One of Bristol’s popular secondary schools, Redland Green, has welcomed its first additional class of pupils after the school was successfully expanded in time for the start of the term.
Thanks to a partnership between Bristol City Council, the school and construction partners Skanska, 135 extra places have been created within a tight time frame, enabling Redland Green School to take 27 extra pupils per year for the next five years. The expansion will help to ease demand for secondary places in the north of the city where the school is located.
To expand Redland Green School, Skanska built 27 new modular units offsite using a process which is greener, quicker and safer than traditional methods. The classrooms are an exact match with the existing school, featuring timber cladding and curved roofs.
Mayor of Bristol, Marvin Rees, said:
“Increasing the number of high quality school places in Bristol is one of our priorities and we are working hard with partners and schools across the city to make this happen. Giving all students access to a strong education and equal opportunities is important to me and this latest project adds another piece of the puzzle.”
Councillor Claire Hiscott, cabinet member for education and skills, said:
“With Bristol’s education system on the rise and demand for school places increasing it’s great to see this project, which is at one of Bristol’s ‘outstanding’ schools, completed. The council and its partners are committed to providing high quality school places, and improving learning opportunities for everyone, which is one of our principal aims in being a Learning City.”
Sarah Baker, headteacher at Redland Green School, said:
“I’m delighted that we’re now able to welcome more students to our school. The build process has been very smooth and I’m sure the students will thoroughly enjoy learning in their new classrooms during the years ahead.”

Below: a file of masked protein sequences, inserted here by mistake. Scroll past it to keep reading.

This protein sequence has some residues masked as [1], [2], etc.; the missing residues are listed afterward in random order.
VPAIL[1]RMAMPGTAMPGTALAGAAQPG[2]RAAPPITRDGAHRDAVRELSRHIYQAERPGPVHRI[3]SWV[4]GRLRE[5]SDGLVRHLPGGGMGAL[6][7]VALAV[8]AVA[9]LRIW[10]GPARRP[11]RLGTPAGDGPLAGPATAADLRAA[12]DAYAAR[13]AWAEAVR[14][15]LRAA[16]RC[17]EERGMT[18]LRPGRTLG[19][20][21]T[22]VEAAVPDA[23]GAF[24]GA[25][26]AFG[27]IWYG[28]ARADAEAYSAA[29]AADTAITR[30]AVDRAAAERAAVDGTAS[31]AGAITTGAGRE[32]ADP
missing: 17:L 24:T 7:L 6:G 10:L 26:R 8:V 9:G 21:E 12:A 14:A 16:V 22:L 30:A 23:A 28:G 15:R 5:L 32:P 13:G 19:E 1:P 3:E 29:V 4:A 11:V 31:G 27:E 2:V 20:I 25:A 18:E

The expansion forms part of the works taking place under the city’s Integrated Education Capital Strategy, which sets out plans to provide more school places in Bristol across all phases over the next few years. The strategy proposes a more inclusive approach to providing education places and was agreed by the Learning City Partnership Board, which brings together many different bodies including schools, the council and local businesses.
John Brennan, Skanska’s Bristol director, said:
“Building the classrooms off site had many benefits for both us and the school and minimised disruption for students, as all major work was carried out during the school holidays. These classrooms are strong, durable and tailored to the school’s requirements so we’re very pleased with the end result.”
This is one of the first essential schemes to be completed under the Integrated Education Capital Strategy, which looks at where places will be needed most across primary and secondary schools, as well as early years and specialist settings, including for students with social, emotional and mental health needs.
With an expanding city population it is estimated that 18 new forms of entry for secondary school places will be needed by 2019; the expansion of Redland Green school contributes to meeting this projected demand.
The new strategy follows on from the recent primary school expansion programme, under which the council has been working with partners to provide 10,000 additional places by 2017.